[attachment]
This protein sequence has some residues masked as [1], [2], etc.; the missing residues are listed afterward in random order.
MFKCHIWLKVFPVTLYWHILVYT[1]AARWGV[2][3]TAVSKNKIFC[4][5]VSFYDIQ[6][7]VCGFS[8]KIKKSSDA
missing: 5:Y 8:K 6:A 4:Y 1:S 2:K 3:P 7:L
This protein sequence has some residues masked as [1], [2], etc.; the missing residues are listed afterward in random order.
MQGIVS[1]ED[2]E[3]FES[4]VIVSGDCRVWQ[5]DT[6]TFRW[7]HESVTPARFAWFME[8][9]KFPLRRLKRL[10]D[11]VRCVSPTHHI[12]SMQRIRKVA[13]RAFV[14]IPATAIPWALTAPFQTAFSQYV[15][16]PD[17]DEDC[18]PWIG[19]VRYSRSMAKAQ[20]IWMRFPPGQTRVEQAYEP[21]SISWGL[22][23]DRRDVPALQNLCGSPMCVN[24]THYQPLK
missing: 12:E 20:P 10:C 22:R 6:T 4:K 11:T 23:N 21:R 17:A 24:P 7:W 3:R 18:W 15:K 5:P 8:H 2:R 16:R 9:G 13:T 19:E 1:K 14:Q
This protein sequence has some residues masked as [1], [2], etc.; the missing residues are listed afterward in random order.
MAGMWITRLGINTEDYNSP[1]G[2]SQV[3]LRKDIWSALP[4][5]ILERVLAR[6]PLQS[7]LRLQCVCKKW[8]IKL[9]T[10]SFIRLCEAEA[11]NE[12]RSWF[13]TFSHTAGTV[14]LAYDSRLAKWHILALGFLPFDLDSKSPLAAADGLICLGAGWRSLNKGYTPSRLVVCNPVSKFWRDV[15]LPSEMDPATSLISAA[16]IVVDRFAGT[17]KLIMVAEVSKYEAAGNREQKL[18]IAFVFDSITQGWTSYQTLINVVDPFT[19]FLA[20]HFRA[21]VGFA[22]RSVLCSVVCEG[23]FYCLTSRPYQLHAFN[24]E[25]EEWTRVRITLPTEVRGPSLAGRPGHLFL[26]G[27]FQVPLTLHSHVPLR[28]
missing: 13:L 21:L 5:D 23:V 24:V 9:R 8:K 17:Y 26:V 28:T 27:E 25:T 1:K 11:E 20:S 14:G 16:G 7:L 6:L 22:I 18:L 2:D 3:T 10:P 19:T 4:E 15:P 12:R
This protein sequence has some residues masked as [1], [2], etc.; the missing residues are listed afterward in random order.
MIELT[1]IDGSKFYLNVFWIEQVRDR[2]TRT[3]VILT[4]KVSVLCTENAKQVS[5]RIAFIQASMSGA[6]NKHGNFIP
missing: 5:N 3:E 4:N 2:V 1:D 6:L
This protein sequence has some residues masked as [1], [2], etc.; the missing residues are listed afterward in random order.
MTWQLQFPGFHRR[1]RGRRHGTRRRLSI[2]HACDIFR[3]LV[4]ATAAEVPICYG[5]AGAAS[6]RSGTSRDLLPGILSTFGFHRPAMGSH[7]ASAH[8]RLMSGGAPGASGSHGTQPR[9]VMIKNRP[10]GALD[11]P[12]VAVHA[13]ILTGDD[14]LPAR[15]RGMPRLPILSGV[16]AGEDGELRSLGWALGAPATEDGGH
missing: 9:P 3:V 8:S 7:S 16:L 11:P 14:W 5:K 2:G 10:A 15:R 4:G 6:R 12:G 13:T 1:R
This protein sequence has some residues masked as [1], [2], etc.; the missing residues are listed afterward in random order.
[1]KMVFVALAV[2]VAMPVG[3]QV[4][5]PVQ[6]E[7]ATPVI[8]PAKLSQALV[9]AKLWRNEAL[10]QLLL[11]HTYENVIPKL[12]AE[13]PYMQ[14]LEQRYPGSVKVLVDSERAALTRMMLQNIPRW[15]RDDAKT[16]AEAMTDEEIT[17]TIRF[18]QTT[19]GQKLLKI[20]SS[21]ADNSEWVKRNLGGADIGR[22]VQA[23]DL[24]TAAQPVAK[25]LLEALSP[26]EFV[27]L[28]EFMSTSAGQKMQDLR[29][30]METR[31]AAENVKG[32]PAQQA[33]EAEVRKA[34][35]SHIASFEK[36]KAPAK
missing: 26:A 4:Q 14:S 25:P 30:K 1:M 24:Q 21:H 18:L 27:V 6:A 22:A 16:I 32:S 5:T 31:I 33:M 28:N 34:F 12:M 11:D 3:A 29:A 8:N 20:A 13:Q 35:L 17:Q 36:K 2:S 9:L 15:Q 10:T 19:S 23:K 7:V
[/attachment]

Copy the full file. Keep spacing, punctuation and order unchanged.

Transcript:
This protein sequence has some residues masked as [1], [2], etc.; the missing residues are listed afterward in random order.
MFKCHIWLKVFPVTLYWHILVYT[1]AARWGV[2][3]TAVSKNKIFC[4][5]VSFYDIQ[6][7]VCGFS[8]KIKKSSDA
missing: 5:Y 8:K 6:A 4:Y 1:S 2:K 3:P 7:L
This protein sequence has some residues masked as [1], [2], etc.; the missing residues are listed afterward in random order.
MQGIVS[1]ED[2]E[3]FES[4]VIVSGDCRVWQ[5]DT[6]TFRW[7]HESVTPARFAWFME[8][9]KFPLRRLKRL[10]D[11]VRCVSPTHHI[12]SMQRIRKVA[13]RAFV[14]IPATAIPWALTAPFQTAFSQYV[15][16]PD[17]DEDC[18]PWIG[19]VRYSRSMAKAQ[20]IWMRFPPGQTRVEQAYEP[21]SISWGL[22][23]DRRDVPALQNLCGSPMCVN[24]THYQPLK
missing: 12:E 20:P 10:C 22:R 6:T 4:K 11:T 23:N 21:R 17:A 24:P 7:W 3:R 18:W 15:K 5:P 8:H 2:R 16:R 9:G 13:T 19:E 1:K 14:Q
This protein sequence has some residues masked as [1], [2], etc.; the missing residues are listed afterward in random order.
MAGMWITRLGINTEDYNSP[1]G[2]SQV[3]LRKDIWSALP[4][5]ILERVLAR[6]PLQS[7]LRLQCVCKKW[8]IKL[9]T[10]SFIRLCEAEA[11]NE[12]RSWF[13]TFSHTAGTV[14]LAYDSRLAKWHILALGFLPFDLDSKSPLAAADGLICLGAGWRSLNKGYTPSRLVVCNPVSKFWRDV[15]LPSEMDPATSLISAA[16]IVVDRFAGT[17]KLIMVAEVSKYEAAGNREQKL[18]IAFVFDSITQGWTSYQTLINVVDPFT[19]FLA[20]HFRA[21]VGFA[22]RSVLCSVVCEG[23]FYCLTSRPYQLHAFN[24]E[25]EEWTRVRITLPTEVRGPSLAGRPGHLFL[26]G[27]FQVPLTLHSHVPLR[28]
missing: 13:L 21:L 5:D 23:V 24:V 9:R 8:K 17:Y 26:V 28:T 27:E 25:T 1:K 11:E 20:S 14:G 16:G 7:L 6:L 22:I 18:L 2:D 3:T 10:P 19:T 4:E 15:P 12:R
This protein sequence has some residues masked as [1], [2], etc.; the missing residues are listed afterward in random order.
MIELT[1]IDGSKFYLNVFWIEQVRDR[2]TRT[3]VILT[4]KVSVLCTENAKQVS[5]RIAFIQASMSGA[6]NKHGNFIP
missing: 5:N 3:E 4:N 2:V 1:D 6:L
This protein sequence has some residues masked as [1], [2], etc.; the missing residues are listed afterward in random order.
MTWQLQFPGFHRR[1]RGRRHGTRRRLSI[2]HACDIFR[3]LV[4]ATAAEVPICYG[5]AGAAS[6]RSGTSRDLLPGILSTFGFHRPAMGSH[7]ASAH[8]RLMSGGAPGASGSHGTQPR[9]VMIKNRP[10]GALD[11]P[12]VAVHA[13]ILTGDD[14]LPAR[15]RGMPRLPILSGV[16]AGEDGELRSLGWALGAPATEDGGH
missing: 9:P 3:V 8:S 7:S 16:L 11:P 14:W 5:K 2:G 10:A 15:R 4:G 6:R 12:G 13:T 1:R
This protein sequence has some residues masked as [1], [2], etc.; the missing residues are listed afterward in random order.
[1]KMVFVALAV[2]VAMPVG[3]QV[4][5]PVQ[6]E[7]ATPVI[8]PAKLSQALV[9]AKLWRNEAL[10]QLLL[11]HTYENVIPKL[12]AE[13]PYMQ[14]LEQRYPGSVKVLVDSERAALTRMMLQNIPRW[15]RDDAKT[16]AEAMTDEEIT[17]TIRF[18]QTT[19]GQKLLKI[20]SS[21]ADNSEWVKRNLGGADIGR[22]VQA[23]DL[24]TAAQPVAK[25]LLEALSP[26]EFV[27]L[28]EFMSTSAGQKMQDLR[29][30]METR[31]AAENVKG[32]PAQQA[33]EAEVRKA[34][35]SHIASFEK[36]KAPAK
missing: 26:A 4:Q 14:S 25:P 30:K 1:M 24:Q 21:H 18:L 27:V 6:A 22:A 16:I 32:S 5:T 31:I 33:M 28:N 34:F 12:M 11:D 3:A 29:A 8:N 20:A 13:Q 35:L 17:Q 36:K 2:S 9:L 15:Q 10:T 19:S 23:K 7:V